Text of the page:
GENUS REFERENCES: Ballard (in prep.)=U; Ballard (1992)=Z; Ballard (1994); Gil-ad (1998)=Y; McKinney & Russell (2002)=X; Haines (2001)=V; McKinney (1992); Ballard & Wujek (1994); Russell (1955); Ballard, Sytsma, & Kowal (1999); Ballard, de Paula-Souza, & Wahlert in Kubitzki (2014). Key adapted, in part, from Ballard (1992) and Ballard & Wujek (1994).

FAMILY INDEX

FAMILY CODE: VIOLAC
FAMILY SCIENTIFIC: Violaceae
FAMILY AUTHORITY: Batsch 1802
FAMILY COMMON: Violet Family
FAMILY SUMMARY: A family of about 31 genera and 1100 species, herbs, shrubs, lianas, and trees, cosmopolitan in distribution, but especially diverse in the tropics.
FAMILY REFERENCE: Ballard (in prep.); Wahlert et al. (2014); Paula-Souza & Ballard (2014); Ballard, Paula-Souza, & Wahlert in Kubitzki (2014); McKinney & Russell (2002)=X.

NCBG DESCRIPTIVES

INTRO: Erect perennial of dry rocky or sandy forests, woodlands, glades and road banks.
STEMS: Stemless, with flowering stalk and leaves arising from a rhizome.
LEAVES: Leaves basal, petiolate, 1-2 in. long, deeply palmately divided into 5-11 narrow lobes, which are often toothed at the tip; usually smooth.
INFLORESCENCE:
FLOWERS: Flowers solitary on slender stalks, blue-violet or lavender, 3/4-1 3/4 in. wide, bilaterally symmetric, with 5 wide-spreading petals, the lowest one largest and extending behind the flower in a blunt spur and bearing a white patch and dark veins. 5 conspicuous orange stamens project from the corolla throat.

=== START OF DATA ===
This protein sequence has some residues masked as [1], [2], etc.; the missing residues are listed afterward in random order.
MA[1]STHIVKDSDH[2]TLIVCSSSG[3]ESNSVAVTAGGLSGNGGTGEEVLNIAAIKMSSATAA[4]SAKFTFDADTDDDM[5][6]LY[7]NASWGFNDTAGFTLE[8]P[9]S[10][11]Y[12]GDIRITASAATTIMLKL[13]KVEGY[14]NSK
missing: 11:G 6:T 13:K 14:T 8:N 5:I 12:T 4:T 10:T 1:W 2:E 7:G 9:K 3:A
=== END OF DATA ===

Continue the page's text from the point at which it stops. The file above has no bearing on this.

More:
FRUITS: Fruit an ellipsoid capsul.
COMMENTS: There are no closed, self-pollinating flowers in this Viola species.
HEIGHT: 2-8 in.

DURATION: Perennial
HABIT: Herb

LEAF ARRANGEMENT: Alternate, Basal
LEAF COMPLEXITY: Simple
LEAF RETENTION:

FLORAL CHARACTERISTICS
SYMMETRY: Bilateral (Zygomorphic)
BLOOM TIME: Mar-Jun
Jan Feb Mar Apr May Jun Jul Aug Sep Oct Nov Dec
x x x x

BLOOM COLOR: Blue-violet, lavender
White Red Pink Orange Yellow Green Blue Lavender Purple Violet Brown Not Applicable
x x x

FRUITING PERIOD: May-Jun.

DISTRIBUTION
HABITAT TYPE: Dry forests, Sandhills
NATIVE RANGE: eastern United States

HORTICULTURAL
Plant Sale Text:

Bloom Table Text:

NCBG Location:

Cultural Notes:

SOIL MOISTURE:
LIGHT EXPOSURE:
MINIMUM HARDINESS ZONE:
MAXIMUM HARDINESS ZONE:
GERMINATION CODE:
WILDLIFE VALUE:
DEER RESISTANCE:

GRIM ACCESSIONS

acc_id acc_num acc_dt coll_id Action
262 2011-0104 2011-05-05 267 View
1439 1986-1219 View
2241 1986-2063 View
4773 1993-0063 View


GRIM COLLECTIONS

Coll_id Project Collection date Collector Action
267 HORT 2009-05-25 Poythress View


GRIM PLANTINGS

plt_num acc_id loc_num pers_num inst_dt Action
630 262 107 Liloia 2011-04-07 View
631 262 16 Neal 2011-11-20 View
633 262 107 Liloia 2011-12-07 View
2517 1439 91 NCBG staff 0000-00-00 View
3907 2241 59 NCBG staff 1967-12-31 View
3908 2241 57 NCBG staff 1986-12-23 View
7140 4773 11 NCBG staff 1993-05-21 View

USDA PLANTS DATABASE